When stockholders might try to improve their negotiating position by organizing into mutual funds, corporations would threaten to cut off payments altogether. The companies would threaten to replace stockholder money with funds from overseas, willing to accept lower returns.

Of course overseas stockholders would have less power. For while free trade agreements would provide intricate protections for labor and environmental rights, they would offer capital no protections. “What does capital have to do with trade?” pundits might ask. “Trade is about goods and services and the people who create them, it’s not about capital.”

If stockholders staged protests at the World Labor Organization to suggest changes in this economic order, they would be accused of “tampering with the free market.”

That’s what we’re told today. But we don’t have to buy it. For we can begin to see how the sleight-of-hand of the “free market” serves as an apology for institutional arrangements. The truth is, free market ideology contains two separate assertions, worth unpacking.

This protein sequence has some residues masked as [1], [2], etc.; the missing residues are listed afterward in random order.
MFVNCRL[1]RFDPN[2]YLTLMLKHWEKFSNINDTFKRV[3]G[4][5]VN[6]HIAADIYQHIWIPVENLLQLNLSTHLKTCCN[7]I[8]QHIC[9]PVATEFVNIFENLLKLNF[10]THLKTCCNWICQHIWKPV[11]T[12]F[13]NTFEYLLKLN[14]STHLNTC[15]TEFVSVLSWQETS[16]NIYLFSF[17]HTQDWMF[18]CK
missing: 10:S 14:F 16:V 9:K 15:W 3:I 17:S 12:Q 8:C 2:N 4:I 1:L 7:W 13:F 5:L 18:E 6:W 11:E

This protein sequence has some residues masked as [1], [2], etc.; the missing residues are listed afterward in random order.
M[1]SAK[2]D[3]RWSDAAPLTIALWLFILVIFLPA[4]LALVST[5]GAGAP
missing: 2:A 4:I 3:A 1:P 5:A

First is the assertion that natural processes are self-regulating. Which is valid. We see it in nature, where the renewal of life in spring comes on its own. Where we mate for our own pleasure-and thus help in the rebirth of the world. In like manner, we serve the economic polity best by serving ourselves. The drive to make money gets us out of bed in the morning, and brings us to do our part in holding the world together. Our economic drives are part of the natural order and are trustworthy. We can take comfort in this assertion.

But free market ideology carries a second assertion: that corporate and trade governance structures embody the natural order. And this does not follow logically from the first. For it glosses over institutions of power. To call the stockholder-centered corporate structure “natural” is reminiscent of the ancient claim that the monarchy was the only “natural” way to structure government.

A truly natural free market would free all groups to compete equally, to pursue their own self-interest. Real free markets are not about enshrining the self-interest of one group alone in law. Privilege like that has no place in a market economy. Even an imaginary one.